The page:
Secondary Outcome Measures :
  1. Self-reported adherence [ Time Frame: 9 months after enrollment ]
    Survey will ask about self-reported adherence at baseline and month 9.

Information from the National Library of Medicine

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Ages Eligible for Study:   15 Years to 24 Years   (Child, Adult)
Sexes Eligible for Study:   All
Accepts Healthy Volunteers:   No

Inclusion Criteria:

  • have been in HIV care at the clinic for at least three months
  • are currently taking HIV-related medication (ART or co-trimoxazole)
  • either own a phone or have regular access to one
  • intend to stay at the clinic for the study period
  • are not in boarding school (where phones are forbidden)

Exclusion Criteria:

  • does not speak or understand either English or Luganda
  • does not have the cognitive capacity to consent and/or understand the study procedures

Information from the National Library of Medicine

To learn more about this study, you or your doctor may contact the study research staff using the contact information provided by the sponsor.

Please refer to this study by its identifier (NCT number): NCT02514356

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The Aids Support Organization
Kampala, Uganda
Sponsors and Collaborators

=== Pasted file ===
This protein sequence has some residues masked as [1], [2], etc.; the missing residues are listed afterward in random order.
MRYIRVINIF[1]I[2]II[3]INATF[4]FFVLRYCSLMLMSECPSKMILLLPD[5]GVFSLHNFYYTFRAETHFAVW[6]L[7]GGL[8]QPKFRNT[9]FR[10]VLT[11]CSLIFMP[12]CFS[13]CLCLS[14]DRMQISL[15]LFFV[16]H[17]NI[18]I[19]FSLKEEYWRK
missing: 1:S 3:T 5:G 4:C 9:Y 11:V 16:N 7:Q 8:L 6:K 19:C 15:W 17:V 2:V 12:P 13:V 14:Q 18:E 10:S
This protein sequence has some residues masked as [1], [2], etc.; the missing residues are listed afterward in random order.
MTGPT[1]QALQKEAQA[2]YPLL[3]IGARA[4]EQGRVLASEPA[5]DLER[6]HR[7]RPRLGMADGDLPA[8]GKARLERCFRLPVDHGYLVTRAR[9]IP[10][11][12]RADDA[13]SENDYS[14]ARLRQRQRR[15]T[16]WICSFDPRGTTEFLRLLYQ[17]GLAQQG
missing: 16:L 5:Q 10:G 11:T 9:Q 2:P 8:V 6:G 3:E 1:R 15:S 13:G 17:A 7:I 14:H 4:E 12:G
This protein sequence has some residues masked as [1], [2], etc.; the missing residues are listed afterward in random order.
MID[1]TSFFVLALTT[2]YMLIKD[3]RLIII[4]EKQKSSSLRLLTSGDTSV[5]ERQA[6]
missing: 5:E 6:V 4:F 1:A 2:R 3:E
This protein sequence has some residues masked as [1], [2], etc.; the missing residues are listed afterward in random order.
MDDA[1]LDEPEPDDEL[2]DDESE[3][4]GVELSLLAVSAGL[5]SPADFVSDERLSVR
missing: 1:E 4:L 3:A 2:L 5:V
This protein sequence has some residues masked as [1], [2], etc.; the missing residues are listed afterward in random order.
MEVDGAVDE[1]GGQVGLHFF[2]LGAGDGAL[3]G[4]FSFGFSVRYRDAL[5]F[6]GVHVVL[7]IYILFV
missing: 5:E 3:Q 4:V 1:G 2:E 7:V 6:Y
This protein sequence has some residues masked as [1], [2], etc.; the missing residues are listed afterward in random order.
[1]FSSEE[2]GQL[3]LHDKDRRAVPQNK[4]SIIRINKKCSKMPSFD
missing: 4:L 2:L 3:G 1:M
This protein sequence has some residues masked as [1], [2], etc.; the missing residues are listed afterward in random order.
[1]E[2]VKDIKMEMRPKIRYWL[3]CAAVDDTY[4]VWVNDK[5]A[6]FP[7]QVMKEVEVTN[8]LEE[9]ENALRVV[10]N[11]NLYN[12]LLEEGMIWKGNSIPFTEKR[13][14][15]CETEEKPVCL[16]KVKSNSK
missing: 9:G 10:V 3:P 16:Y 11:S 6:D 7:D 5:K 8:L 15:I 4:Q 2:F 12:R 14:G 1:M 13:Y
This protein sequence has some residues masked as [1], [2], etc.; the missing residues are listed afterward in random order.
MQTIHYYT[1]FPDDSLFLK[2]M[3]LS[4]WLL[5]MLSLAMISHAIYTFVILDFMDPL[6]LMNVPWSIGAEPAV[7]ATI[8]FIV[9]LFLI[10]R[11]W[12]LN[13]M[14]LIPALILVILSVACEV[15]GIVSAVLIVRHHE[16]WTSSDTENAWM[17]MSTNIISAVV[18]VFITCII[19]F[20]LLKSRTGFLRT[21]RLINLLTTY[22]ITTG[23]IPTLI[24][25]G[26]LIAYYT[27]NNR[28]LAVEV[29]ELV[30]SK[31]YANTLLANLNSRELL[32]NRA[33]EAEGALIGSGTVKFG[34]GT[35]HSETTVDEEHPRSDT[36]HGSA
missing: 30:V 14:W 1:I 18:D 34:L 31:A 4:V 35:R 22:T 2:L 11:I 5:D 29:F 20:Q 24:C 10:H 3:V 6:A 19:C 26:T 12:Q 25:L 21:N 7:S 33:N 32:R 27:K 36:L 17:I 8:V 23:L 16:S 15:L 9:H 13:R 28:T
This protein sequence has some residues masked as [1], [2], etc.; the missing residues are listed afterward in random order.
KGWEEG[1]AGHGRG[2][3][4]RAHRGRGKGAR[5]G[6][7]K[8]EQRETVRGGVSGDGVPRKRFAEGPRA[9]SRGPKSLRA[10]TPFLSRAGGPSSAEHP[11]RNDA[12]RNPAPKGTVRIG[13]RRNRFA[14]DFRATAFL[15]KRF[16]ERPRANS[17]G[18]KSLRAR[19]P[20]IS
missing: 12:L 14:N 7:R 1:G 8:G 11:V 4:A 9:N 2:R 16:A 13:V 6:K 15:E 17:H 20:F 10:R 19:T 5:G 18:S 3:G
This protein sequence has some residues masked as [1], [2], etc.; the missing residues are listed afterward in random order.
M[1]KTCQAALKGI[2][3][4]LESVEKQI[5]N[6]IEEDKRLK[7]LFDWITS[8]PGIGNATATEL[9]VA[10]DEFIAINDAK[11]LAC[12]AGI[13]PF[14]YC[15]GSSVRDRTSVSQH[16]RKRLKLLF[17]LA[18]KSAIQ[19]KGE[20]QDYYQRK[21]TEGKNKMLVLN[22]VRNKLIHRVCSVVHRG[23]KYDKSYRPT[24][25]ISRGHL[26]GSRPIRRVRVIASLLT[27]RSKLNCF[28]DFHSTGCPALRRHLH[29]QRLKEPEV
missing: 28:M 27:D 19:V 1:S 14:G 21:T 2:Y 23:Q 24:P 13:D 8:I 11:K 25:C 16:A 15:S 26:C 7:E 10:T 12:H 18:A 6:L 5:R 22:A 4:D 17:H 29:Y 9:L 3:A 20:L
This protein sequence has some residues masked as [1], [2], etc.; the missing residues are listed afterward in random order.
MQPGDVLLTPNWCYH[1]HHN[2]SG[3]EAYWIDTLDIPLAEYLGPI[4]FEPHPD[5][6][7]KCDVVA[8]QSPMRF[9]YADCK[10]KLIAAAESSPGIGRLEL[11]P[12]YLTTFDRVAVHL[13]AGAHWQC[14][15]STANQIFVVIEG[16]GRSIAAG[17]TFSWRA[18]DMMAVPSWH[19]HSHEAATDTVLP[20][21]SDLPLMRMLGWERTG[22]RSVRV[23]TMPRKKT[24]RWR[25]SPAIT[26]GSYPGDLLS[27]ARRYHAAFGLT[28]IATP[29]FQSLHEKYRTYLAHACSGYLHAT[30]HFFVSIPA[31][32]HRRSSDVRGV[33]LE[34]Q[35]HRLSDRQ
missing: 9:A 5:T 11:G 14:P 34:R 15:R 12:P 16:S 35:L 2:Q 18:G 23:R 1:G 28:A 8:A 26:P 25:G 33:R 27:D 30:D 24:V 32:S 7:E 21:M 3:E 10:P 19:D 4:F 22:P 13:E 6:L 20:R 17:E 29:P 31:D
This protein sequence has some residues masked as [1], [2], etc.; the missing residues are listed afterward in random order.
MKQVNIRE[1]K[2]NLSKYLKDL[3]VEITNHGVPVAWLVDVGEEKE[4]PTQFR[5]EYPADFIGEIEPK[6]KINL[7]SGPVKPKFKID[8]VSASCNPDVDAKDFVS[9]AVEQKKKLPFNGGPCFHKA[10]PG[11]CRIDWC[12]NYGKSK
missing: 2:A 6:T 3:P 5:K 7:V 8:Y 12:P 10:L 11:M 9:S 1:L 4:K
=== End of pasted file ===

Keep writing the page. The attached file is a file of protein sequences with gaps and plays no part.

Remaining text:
The AIDS Support Organization
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Principal Investigator: Sebastian Linnemayr, PhD RAND

Publications automatically indexed to this study by Identifier (NCT Number):
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Responsible Party: RAND Identifier: NCT02514356     History of Changes
Other Study ID Numbers: 1R21MH107218-01 ( U.S. NIH Grant/Contract )
First Posted: August 3, 2015    Key Record Dates
Last Update Posted: April 14, 2017
Last Verified: April 2017
Keywords provided by RAND:
behavioral economics
antiretroviral adherence
mobile health (mHealth)
Additional relevant MeSH terms:
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Acquired Immunodeficiency Syndrome
HIV Infections
Immunologic Deficiency Syndromes
Immune System Diseases
Lentivirus Infections
Retroviridae Infections
RNA Virus Infections
Virus Diseases
Sexually Transmitted Diseases, Viral
Sexually Transmitted Diseases
Slow Virus Diseases